Gordon Lee’s Jasper Wilson and Gracie O’Neal came into the 2017 season as two of the top cross country runners in Walker County and neither did anything over the course of the season to disprove it.
Today, it comes as little surprise that the duo is being honored as the Boys’ and Girls’ Cross Country Runners of the Year for the county.
Wilson, who had a breakout season as a sophomore, turned it up even more notches this past fall.
His 16:52 at Ridge Ferry in Rome in the season’s very first race set a new GL school mark and he consistently was a top five runner at most meets he ran in all season long.
Wilson placed first in the Fast Break Challenge at Heritage (17:19) and was second at the Run at the Rock meet in Cartersville (17:28). He went on to break his own school-record with a 16:50 at the Front Runner Championships at Baylor before following up with a 17:13 at Darlington to win the region title.
He finished the season with an 18:29 at the Class A Public School state meet on a tough Carrollton High School course, good enough to take home the state second-place trophy and help the Trojans place second in the team standings. Wilson finished the season with an average time of 17:26, shaving approximately 1:30 of his average from a year ago.
“It feels good to win (the award),” he said. ‘I worked hard in the off-season and it all paid off. I put in a lot more miles over the summer because I knew I had to build as much endurance as I could to get ready for the season.”
Wilson said he felt his workouts were a lot more consistent this past off-season, which in turn led to more consistent times in the fall.
“Jasper puts in a lot of extra hard work,” Gordon Lee head coach Nathan Burns said. “He loves to put in the extra work and he loves bringing others along to run with him, so he’s a leader in that way too. He really influences the others because of his passion for running.
“He’s already running at a high level, but he’s not content. When he breaks a record, he wants to break it again. It’s all about his desire to get better and he always wants to get better and better.”
With the Trojans set to graduate just one senior, Wilson believes his team has the potential to win it all next season, while he says he is personally driven to finish one spot higher at state as a senior.
“Crossing the line second (at state) is all the motivation I need,” he explained. “I think I may have peaked a little too early (this past season), so I’ll have to change it up for next year so I’m ready come November. And if we all put in the work together and get a good top seven, I think next year will be our year.”
“I think he has the potential to get into the 15-minute range,” Burns added. “He’s already a great runner for Class A, but I think he can get to the point where he can compete with anyone at any level.”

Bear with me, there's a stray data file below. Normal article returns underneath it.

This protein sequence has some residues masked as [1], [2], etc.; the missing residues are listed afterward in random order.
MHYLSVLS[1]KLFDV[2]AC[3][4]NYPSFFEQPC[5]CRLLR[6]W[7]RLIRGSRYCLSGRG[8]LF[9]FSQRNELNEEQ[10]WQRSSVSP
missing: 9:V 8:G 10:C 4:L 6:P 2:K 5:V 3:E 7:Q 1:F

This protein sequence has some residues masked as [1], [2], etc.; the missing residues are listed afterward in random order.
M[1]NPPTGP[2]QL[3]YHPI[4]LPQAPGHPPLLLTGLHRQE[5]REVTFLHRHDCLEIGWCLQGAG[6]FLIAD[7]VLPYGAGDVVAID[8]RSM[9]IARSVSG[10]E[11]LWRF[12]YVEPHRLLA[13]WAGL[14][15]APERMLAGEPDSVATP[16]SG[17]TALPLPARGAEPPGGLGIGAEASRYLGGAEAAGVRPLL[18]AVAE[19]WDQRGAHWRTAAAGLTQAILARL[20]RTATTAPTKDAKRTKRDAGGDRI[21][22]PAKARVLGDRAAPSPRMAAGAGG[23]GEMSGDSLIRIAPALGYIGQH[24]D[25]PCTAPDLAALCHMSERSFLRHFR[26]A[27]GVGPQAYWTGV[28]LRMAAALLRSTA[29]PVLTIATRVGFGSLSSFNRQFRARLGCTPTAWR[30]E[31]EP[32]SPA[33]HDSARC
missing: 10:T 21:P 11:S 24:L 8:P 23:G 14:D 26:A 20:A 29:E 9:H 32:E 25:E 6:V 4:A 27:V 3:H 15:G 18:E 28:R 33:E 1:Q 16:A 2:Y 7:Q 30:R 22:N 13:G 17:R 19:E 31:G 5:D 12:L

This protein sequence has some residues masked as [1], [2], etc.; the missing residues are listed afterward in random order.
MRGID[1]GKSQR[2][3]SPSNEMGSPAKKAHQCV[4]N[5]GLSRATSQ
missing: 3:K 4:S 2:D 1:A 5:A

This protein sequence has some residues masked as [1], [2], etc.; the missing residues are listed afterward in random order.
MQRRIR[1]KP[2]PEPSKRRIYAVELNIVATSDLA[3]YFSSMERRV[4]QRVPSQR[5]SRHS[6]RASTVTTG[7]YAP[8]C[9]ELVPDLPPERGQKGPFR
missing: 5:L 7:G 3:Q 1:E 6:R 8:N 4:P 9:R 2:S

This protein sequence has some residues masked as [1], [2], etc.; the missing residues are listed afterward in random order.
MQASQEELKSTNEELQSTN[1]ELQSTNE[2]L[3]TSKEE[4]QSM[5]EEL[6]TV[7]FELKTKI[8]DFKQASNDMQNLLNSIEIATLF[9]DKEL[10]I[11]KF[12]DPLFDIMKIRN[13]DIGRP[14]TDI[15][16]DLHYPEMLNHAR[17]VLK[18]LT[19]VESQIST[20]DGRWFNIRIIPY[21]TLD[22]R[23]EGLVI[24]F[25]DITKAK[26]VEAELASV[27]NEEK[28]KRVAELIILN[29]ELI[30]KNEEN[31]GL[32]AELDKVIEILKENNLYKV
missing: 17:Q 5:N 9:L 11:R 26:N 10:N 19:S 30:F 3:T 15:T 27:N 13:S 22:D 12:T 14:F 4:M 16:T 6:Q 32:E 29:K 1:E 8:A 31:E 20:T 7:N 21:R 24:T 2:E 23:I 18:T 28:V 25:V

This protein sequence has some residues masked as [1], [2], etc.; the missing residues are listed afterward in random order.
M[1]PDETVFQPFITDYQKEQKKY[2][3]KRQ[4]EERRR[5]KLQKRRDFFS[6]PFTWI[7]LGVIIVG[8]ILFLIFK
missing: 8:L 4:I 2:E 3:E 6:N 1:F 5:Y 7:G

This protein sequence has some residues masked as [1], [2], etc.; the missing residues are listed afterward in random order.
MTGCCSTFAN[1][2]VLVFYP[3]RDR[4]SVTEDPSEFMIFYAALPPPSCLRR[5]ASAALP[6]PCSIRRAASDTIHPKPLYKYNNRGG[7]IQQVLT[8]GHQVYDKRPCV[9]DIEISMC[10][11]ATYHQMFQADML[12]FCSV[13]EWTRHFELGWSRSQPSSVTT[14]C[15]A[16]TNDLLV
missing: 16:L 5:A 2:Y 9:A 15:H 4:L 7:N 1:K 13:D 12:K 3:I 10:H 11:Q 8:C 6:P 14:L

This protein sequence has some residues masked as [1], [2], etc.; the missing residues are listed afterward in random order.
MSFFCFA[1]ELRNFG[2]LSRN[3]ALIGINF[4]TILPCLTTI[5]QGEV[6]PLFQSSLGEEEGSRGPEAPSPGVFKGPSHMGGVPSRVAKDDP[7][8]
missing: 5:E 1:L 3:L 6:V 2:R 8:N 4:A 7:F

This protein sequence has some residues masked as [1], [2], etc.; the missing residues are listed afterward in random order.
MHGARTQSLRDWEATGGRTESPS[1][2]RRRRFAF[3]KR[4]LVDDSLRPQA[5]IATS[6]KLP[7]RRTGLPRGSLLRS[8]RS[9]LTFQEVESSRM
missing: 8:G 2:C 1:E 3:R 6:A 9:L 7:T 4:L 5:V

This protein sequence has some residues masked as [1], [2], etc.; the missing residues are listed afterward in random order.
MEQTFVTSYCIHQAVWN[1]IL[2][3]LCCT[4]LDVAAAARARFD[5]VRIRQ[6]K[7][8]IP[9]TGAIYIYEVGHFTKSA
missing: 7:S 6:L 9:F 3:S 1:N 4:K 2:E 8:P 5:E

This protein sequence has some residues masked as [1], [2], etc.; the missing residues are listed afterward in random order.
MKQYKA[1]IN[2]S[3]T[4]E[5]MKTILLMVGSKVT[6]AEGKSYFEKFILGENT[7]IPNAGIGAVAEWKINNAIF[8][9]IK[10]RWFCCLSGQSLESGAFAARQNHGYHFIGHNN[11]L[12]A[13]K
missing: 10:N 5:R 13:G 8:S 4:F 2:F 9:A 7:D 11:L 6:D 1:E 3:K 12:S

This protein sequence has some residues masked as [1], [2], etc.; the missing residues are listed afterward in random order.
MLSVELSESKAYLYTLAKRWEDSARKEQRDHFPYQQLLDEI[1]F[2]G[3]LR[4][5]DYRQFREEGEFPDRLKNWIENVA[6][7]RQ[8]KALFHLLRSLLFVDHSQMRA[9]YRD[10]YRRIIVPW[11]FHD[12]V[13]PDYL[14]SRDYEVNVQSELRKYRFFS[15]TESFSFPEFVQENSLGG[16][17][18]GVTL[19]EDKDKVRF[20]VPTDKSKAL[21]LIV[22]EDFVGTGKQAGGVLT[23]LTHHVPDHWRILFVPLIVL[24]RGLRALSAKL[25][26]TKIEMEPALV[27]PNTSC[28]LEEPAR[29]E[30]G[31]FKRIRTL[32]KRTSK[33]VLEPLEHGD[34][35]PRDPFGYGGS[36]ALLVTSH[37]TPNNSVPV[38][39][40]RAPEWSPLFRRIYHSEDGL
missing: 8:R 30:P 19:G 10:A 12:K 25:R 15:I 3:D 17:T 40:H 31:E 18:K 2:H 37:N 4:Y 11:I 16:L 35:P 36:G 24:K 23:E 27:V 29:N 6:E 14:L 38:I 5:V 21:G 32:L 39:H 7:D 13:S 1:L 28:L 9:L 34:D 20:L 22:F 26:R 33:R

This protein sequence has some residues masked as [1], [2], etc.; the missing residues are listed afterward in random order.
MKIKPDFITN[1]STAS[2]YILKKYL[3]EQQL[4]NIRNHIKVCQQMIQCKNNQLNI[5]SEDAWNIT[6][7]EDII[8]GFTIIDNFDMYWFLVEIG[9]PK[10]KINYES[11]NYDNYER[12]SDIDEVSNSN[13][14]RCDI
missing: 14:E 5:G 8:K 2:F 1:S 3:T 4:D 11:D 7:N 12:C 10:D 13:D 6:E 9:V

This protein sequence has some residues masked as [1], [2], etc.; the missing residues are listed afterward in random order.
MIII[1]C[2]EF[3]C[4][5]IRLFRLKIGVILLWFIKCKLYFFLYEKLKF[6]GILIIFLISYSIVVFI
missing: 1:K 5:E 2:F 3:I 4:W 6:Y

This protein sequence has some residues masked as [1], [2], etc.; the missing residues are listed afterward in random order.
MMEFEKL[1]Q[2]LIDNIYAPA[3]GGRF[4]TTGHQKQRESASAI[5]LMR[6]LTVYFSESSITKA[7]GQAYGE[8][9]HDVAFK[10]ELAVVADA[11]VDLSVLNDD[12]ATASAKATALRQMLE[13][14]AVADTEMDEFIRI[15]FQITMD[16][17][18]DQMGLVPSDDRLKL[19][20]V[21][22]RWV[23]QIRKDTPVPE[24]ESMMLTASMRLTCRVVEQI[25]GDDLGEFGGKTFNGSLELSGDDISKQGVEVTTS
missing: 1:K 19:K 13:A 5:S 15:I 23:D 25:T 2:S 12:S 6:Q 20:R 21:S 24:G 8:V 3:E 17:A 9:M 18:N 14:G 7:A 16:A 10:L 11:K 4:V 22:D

There isn’t much that O’Neal hasn’t already accomplished in her brief high school career, but her incredible sophomore campaign this past fall has given her an even higher bar to shoot for over the next two years.
After averaging a very respectable 24 minutes in limited races as a freshman, O’Neal served notice in the season’s first meet that 2017 would be different.
She blistered the Ridge Ferry layout in 18:19, believed to be the fastest time ever for any female high school cross country runner in Walker or Catoosa County history. And while she never cracked the 19-minute mark the rest of the season, she came close on a number of occasions.
O’Neal ran a 19:03 at Baylor to place second overall and won the region title with a 19:20 at Darlington. She had a runner-up finish at the Run at the Rock and won her first state championship with a time of 20:23 in Carrollton, besting her closest competitor in the Class A Public School field by two minutes.
Later, the super-talented athlete went on to place third in the Sophomore Girls’ Division at the Front Runner regional meet in Charlotte, N.C. and still managed to help the Gordon Lee volleyball team win 30 games and advance to the state playoffs.
“It’s great (to win the award), but the glory isn’t mine,” O’Neal said humbly. “It all belongs to the Lord. He is the one that got me here and led me through it. It’s not my own ability.”
She said getting to spend the summer actually training as a runner taught her a lot about what she could do.
“Last year, I just decided to run cross country at the end of volleyball season,” she explained. “But this year I actually got to train and work and get more into (the sport) during the summer. I was able to find out what I could really do and find my true talent and potential. It made a difference.”
“Gracie is just a very, very hard worker,” Burns added. “She was in the 24-minute range last year and she wasn’t even practicing (cross country) because of volleyball. She just came in and ran meets with us when she could. But she’s really fallen in love with running now and she puts in countless hours of practice. Like Jasper, she has a deep passion for it.”
Now with an individual state championship in cross country to go with the 1,600-meter title she won in spring track as a freshman, Burns believes “the sky is the limit” for his standout.
“She’s got that drive to get better and it wouldn’t surprise me if she was (consistently) in the 18-minute range next year,” he added. “Maybe even close to 17 (minutes).”
“I’m never satisfied with anything,” O’Neal added. “I can always improve and next year I’m going to work in the off-season and work this next track season to try and improve even more if I can for next year.”